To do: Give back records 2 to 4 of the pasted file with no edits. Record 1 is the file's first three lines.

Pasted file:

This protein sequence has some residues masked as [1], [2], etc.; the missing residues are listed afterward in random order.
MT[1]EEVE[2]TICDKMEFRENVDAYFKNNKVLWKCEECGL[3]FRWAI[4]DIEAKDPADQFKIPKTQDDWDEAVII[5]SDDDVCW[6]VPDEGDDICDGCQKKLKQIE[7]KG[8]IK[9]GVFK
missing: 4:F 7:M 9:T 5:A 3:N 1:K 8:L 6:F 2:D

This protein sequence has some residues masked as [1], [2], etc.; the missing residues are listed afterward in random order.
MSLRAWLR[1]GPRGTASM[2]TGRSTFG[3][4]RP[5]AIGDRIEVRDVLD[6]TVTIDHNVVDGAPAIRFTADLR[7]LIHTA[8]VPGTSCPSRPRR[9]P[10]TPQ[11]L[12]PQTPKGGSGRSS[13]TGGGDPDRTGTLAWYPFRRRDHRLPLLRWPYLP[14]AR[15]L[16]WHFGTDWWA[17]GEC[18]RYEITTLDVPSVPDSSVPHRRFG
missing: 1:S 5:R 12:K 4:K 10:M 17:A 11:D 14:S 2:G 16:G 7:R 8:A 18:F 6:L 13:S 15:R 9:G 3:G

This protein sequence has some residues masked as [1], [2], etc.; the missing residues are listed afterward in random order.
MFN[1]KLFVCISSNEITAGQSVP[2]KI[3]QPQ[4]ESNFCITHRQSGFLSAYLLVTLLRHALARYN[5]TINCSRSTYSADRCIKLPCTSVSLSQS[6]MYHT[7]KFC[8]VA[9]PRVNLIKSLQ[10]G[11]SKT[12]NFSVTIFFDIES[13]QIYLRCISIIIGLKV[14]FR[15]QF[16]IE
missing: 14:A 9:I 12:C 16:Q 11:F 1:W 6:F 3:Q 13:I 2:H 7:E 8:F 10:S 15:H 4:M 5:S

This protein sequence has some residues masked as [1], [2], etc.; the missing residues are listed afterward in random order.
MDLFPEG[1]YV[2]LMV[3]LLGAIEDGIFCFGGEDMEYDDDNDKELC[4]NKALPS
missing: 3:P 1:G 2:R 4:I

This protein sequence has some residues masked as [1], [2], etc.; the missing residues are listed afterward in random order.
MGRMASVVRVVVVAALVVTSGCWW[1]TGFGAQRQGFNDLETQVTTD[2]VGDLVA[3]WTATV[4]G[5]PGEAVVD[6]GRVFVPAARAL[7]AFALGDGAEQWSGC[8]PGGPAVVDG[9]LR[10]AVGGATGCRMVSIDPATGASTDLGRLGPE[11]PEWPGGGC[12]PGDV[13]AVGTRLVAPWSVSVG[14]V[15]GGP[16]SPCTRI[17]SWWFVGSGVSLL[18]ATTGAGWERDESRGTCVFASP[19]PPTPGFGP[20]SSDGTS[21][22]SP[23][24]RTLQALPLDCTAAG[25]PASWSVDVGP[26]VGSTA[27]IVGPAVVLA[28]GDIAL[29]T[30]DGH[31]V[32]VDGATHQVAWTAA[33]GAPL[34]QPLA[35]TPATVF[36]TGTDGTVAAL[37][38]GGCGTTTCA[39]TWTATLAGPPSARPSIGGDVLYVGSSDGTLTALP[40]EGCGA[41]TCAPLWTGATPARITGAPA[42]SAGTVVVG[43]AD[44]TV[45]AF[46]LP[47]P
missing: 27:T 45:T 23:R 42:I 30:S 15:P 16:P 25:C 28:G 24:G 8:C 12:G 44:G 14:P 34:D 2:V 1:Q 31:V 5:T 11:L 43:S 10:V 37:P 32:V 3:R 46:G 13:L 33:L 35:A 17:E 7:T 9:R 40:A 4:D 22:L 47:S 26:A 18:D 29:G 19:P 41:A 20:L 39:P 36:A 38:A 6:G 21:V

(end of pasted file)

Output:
This protein sequence has some residues masked as [1], [2], etc.; the missing residues are listed afterward in random order.
MSLRAWLR[1]GPRGTASM[2]TGRSTFG[3][4]RP[5]AIGDRIEVRDVLD[6]TVTIDHNVVDGAPAIRFTADLR[7]LIHTA[8]VPGTSCPSRPRR[9]P[10]TPQ[11]L[12]PQTPKGGSGRSS[13]TGGGDPDRTGTLAWYPFRRRDHRLPLLRWPYLP[14]AR[15]L[16]WHFGTDWWA[17]GEC[18]RYEITTLDVPSVPDSSVPHRRFG
missing: 1:S 5:R 12:K 4:K 10:M 17:A 11:D 14:S 2:G 16:G 7:R 8:A 18:F 6:L 13:S 15:R 9:G 3:G

This protein sequence has some residues masked as [1], [2], etc.; the missing residues are listed afterward in random order.
MFN[1]KLFVCISSNEITAGQSVP[2]KI[3]QPQ[4]ESNFCITHRQSGFLSAYLLVTLLRHALARYN[5]TINCSRSTYSADRCIKLPCTSVSLSQS[6]MYHT[7]KFC[8]VA[9]PRVNLIKSLQ[10]G[11]SKT[12]NFSVTIFFDIES[13]QIYLRCISIIIGLKV[14]FR[15]QF[16]IE
missing: 14:A 9:I 12:C 16:Q 11:F 1:W 6:F 3:Q 13:I 2:H 7:E 8:F 10:S 15:H 4:M 5:S

This protein sequence has some residues masked as [1], [2], etc.; the missing residues are listed afterward in random order.
MDLFPEG[1]YV[2]LMV[3]LLGAIEDGIFCFGGEDMEYDDDNDKELC[4]NKALPS
missing: 3:P 1:G 2:R 4:I